M. E. writes, “Photo #48 was taken very close to where photos #56 and #57 were taken. The view is Clark St. looking north from roughly 1500 South. You can see that Clark St. ascends to meet Roosevelt Rd. The railroad embankment to the left led into LaSalle St. station, at Van Buren and LaSalle. Railroad companies that used this embankment were the New York Central (but not the Big Four and Michigan Central subsidiaries that used the Illinois Central station), Rock Island, and Nickel Plate. At this particular location, the Rock Island stored its commuter cars between morning and evening rush hour. To the right are freight warehouses being served by Lifschultz fast freight. The opposite side of the freight houses fronted the tracks that led to Dearborn Station at Polk and Dearborn. Those companies included Chicago and Western Indiana; Chicago and Eastern Illinois; Chicago, Indianapolis and Louisville, a.k.a. Monon; Wabash; Erie; and Atchison, Topeka and Santa Fe.” Bill Shapotkin says, “looking N/B on Clark St JUST NORTH of the C&WI overcrossing. To the left is the NYC/ROCK. You certainly would not recognize this location today!”

A contemporary view of the same area as #48, looking north from approximately 1500 S. Clark.

A contemporary view of the same area as #48, looking north from approximately 1500 S. Clark.

Andre Kristopans says,

Andre Kristopans says, “#47 is at 119th and Halsted. Car just made right turn off Halsted onto 119th and is crossing PRR tracks.”

#46 - Dave in NJ says, "southbound crossing the future congress expressway, with MET L Halsted station in the backround." Bill Shapotkin: "a S/B Halsted car (with a #42 sign?), has just x/o under the Garfield Park 'L' and is on the bridge over the abuilding Congress Expressway. View looks north."

#46 – Dave in NJ says, “southbound crossing the future congress expressway, with MET L Halsted station in the backround.” Bill Shapotkin: “a S/B Halsted car (with a #42 sign?), has just x/o under the Garfield Park ‘L’ and is on the bridge over the abuilding Congress Expressway. View looks north.”

#45 - Len Marcus says, "Looking south on Clark Street, at Southport, northbound Green Hornet and end of the line (route 9 Ashland)." Bill Wasik adds, "Clark & Southport – View south/southwest. The big Pabst roof neon was on top of a Pabst distributorship that occupied most of this triangular block. Of course, it was only a few blocks north of Wrigley Field, where Pabst had an exclusive with the Cubs for many years. Beer hobbyists may note not only the Pabst display, but also the nearly-unreadable red sign on an apartment building on Southport, visible through tree branches at the far right of the photo. This was a sign for Fox DeLuxe, but not the usual circa 1940 “Just Taste It!” signage that still can be seen on several buildings around town, even after 75 years. Instead, the Southport sign was perhaps the last of the Fox painted walls that went up at the dawn of Repeal, when the Peter Fox brewery introduced draft beer in a half-gallon bottle. This ad space on Southport wasn’t good, largely hidden from traffic, which may explain why the sign was never painted over. Back in the mid-1960’s, it was still visible-enough for me to make it the subject of a 35mm slide, one I wish I still had. In any case, Fox DeLuxe fans even today can search 4117 N. Southport on Google Maps Street View to see what traces of this rare ad remain visible today." Bill Shapotkin: "Looking S/B at Clark/Southport. PCC at left is a N/B Clark St car -- at right are Ashland Ave cars in Southport."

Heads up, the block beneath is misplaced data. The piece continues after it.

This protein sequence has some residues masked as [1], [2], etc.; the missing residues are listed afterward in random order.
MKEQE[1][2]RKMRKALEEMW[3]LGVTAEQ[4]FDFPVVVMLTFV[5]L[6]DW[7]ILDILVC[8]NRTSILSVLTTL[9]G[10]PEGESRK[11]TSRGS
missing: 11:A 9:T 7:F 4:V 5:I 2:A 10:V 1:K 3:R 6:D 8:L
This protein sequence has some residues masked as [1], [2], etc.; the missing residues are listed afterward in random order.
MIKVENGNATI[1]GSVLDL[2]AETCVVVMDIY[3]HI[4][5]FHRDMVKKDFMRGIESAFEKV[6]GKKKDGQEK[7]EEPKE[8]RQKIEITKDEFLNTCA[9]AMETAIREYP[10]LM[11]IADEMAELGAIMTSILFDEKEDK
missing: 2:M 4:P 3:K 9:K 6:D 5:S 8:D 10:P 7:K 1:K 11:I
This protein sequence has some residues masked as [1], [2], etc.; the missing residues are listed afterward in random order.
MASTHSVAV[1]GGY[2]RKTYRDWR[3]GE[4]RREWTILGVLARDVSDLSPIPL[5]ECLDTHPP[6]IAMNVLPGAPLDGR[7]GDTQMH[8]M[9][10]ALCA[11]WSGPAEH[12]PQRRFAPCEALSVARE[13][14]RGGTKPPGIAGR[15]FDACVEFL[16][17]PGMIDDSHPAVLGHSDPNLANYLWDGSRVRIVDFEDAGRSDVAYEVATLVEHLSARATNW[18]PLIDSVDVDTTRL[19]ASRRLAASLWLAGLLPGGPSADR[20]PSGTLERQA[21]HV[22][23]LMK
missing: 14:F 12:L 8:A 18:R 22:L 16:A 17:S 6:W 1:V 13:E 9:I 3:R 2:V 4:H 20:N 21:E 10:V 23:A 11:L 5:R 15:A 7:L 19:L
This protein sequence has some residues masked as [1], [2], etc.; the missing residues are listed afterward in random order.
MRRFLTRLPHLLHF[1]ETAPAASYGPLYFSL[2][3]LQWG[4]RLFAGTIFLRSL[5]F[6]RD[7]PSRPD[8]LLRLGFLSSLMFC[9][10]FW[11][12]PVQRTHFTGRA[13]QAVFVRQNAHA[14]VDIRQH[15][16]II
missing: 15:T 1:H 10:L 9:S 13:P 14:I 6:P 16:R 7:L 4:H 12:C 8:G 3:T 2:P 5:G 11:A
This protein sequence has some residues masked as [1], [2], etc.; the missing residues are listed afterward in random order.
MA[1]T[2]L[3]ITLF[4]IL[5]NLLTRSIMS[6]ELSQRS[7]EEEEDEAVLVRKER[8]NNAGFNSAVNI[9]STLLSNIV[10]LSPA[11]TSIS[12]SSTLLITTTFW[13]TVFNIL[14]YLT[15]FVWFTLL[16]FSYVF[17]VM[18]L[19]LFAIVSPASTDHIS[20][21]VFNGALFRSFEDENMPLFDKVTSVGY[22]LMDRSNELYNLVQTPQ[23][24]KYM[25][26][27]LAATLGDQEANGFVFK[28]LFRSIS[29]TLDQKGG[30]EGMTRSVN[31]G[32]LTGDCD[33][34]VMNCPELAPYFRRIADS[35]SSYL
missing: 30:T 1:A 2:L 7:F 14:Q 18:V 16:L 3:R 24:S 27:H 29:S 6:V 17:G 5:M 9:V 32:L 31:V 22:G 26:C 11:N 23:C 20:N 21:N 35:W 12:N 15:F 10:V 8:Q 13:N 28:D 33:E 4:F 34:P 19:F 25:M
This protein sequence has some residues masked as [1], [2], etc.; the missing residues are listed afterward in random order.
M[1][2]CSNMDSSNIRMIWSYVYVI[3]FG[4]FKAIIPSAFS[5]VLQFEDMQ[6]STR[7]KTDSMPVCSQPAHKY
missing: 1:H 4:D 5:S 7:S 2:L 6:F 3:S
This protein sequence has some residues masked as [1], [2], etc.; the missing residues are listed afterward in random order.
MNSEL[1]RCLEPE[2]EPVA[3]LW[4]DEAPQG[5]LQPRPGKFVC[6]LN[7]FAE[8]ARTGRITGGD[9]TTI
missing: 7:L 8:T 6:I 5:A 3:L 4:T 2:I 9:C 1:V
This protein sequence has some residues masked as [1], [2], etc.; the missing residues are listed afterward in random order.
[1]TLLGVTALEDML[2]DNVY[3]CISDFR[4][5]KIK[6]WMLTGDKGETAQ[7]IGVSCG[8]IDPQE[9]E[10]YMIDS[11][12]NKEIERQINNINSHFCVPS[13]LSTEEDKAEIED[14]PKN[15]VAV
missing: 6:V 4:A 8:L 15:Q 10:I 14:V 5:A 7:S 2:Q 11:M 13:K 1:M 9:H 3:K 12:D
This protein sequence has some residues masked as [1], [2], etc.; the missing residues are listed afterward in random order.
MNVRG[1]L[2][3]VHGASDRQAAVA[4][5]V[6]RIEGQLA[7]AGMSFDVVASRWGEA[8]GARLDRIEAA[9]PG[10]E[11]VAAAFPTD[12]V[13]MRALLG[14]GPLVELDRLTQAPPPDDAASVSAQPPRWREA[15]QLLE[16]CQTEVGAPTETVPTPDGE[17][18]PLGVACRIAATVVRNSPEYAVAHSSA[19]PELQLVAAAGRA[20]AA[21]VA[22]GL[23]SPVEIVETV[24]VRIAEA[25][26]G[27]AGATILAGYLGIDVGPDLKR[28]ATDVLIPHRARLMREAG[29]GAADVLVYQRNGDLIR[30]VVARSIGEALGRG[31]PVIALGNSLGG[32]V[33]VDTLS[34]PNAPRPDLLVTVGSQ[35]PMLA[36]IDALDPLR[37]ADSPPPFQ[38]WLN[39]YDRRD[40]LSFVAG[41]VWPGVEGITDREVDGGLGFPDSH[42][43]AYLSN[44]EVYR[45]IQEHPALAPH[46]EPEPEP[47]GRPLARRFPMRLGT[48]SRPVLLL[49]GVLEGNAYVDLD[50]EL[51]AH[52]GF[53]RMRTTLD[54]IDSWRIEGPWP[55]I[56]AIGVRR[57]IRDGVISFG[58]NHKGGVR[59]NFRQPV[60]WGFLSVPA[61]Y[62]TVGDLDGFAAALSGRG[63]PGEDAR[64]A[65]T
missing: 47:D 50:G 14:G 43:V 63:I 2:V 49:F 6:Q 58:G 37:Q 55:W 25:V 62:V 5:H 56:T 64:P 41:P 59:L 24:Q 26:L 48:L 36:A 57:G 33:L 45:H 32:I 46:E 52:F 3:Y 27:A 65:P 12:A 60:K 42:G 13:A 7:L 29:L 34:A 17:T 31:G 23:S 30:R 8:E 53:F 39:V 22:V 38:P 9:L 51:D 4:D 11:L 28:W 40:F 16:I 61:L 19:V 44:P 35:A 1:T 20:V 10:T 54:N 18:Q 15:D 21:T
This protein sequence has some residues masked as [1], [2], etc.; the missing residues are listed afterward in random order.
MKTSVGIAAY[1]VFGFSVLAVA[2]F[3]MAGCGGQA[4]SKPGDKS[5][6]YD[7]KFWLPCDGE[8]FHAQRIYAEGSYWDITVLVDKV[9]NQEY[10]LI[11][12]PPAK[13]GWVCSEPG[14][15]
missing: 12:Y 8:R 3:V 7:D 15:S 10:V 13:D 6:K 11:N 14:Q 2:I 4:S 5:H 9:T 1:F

#45 – Len Marcus says, “Looking south on Clark Street, at Southport, northbound Green Hornet and end of the line (route 9 Ashland).” Bill Wasik adds, “Clark & Southport – View south/southwest. The big Pabst roof neon was on top of a Pabst distributorship that occupied most of this triangular block. Of course, it was only a few blocks north of Wrigley Field, where Pabst had an exclusive with the Cubs for many years.
Beer hobbyists may note not only the Pabst display, but also the nearly-unreadable red sign on an apartment building on Southport, visible through tree branches at the far right of the photo. This was a sign for Fox DeLuxe, but not the usual circa 1940 “Just Taste It!” signage that still can be seen on several buildings around town, even after 75 years. Instead, the Southport sign was perhaps the last of the Fox painted walls that went up at the dawn of Repeal, when the Peter Fox brewery introduced draft beer in a half-gallon bottle.